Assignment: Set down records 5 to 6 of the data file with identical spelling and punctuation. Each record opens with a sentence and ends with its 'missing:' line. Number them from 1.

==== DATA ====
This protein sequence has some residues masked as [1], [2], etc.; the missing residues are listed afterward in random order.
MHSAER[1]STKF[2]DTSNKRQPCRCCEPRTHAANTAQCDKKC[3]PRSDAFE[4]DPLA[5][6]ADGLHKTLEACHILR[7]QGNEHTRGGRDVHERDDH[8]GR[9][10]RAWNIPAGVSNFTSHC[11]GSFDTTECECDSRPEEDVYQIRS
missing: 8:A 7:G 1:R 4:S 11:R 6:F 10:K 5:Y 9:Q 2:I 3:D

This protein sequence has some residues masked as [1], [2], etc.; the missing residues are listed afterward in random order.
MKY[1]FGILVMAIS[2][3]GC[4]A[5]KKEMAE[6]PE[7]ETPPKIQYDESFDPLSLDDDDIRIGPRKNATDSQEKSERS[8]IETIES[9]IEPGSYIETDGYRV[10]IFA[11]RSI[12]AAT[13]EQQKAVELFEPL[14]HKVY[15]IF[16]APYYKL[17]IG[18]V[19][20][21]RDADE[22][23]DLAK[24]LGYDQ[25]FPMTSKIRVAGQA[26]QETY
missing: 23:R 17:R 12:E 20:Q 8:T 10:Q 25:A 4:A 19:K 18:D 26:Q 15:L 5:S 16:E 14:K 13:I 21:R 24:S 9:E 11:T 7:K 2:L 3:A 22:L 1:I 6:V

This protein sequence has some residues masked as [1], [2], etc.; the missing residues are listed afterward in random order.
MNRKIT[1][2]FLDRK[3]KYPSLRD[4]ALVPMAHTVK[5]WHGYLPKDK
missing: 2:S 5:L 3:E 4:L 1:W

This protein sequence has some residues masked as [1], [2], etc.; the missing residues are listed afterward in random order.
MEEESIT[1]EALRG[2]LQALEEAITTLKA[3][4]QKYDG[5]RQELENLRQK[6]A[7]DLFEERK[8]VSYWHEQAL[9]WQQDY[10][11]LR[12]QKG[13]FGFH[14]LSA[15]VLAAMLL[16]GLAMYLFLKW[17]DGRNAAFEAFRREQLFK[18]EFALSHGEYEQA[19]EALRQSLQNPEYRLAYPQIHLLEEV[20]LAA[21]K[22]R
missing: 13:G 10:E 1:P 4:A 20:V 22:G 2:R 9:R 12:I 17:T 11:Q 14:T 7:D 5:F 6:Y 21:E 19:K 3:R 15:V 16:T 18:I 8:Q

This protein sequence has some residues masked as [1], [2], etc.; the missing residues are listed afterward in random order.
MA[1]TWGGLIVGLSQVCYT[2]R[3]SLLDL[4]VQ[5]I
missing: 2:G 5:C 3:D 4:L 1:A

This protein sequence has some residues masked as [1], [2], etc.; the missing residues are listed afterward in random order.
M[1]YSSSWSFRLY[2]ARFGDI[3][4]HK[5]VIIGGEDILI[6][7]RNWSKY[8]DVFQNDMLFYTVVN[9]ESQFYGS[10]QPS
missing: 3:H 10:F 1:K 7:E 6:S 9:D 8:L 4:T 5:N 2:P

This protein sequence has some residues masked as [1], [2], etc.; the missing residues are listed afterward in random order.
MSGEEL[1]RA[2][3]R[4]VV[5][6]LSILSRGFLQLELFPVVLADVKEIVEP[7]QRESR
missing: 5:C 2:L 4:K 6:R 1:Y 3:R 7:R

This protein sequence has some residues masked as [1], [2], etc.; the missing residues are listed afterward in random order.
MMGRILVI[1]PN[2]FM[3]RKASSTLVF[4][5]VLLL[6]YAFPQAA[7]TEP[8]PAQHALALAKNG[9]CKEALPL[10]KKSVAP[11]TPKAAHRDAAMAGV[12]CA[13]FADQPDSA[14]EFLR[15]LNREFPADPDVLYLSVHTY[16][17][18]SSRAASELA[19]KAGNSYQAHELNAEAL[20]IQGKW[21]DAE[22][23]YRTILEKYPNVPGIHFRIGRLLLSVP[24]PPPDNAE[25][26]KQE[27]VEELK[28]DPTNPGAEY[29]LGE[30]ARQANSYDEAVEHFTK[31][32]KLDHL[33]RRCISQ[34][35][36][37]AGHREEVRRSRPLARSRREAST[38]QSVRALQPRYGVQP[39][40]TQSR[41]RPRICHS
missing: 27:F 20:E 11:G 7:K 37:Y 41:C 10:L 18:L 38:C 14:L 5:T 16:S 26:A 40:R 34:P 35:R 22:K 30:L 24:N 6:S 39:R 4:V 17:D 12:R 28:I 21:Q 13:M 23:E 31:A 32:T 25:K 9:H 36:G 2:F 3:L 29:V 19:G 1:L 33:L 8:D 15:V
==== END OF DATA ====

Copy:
This protein sequence has some residues masked as [1], [2], etc.; the missing residues are listed afterward in random order.
MA[1]TWGGLIVGLSQVCYT[2]R[3]SLLDL[4]VQ[5]I
missing: 2:G 5:C 3:D 4:L 1:A

This protein sequence has some residues masked as [1], [2], etc.; the missing residues are listed afterward in random order.
M[1]YSSSWSFRLY[2]ARFGDI[3][4]HK[5]VIIGGEDILI[6][7]RNWSKY[8]DVFQNDMLFYTVVN[9]ESQFYGS[10]QPS
missing: 3:H 10:F 1:K 7:E 6:S 9:D 8:L 4:T 5:N 2:P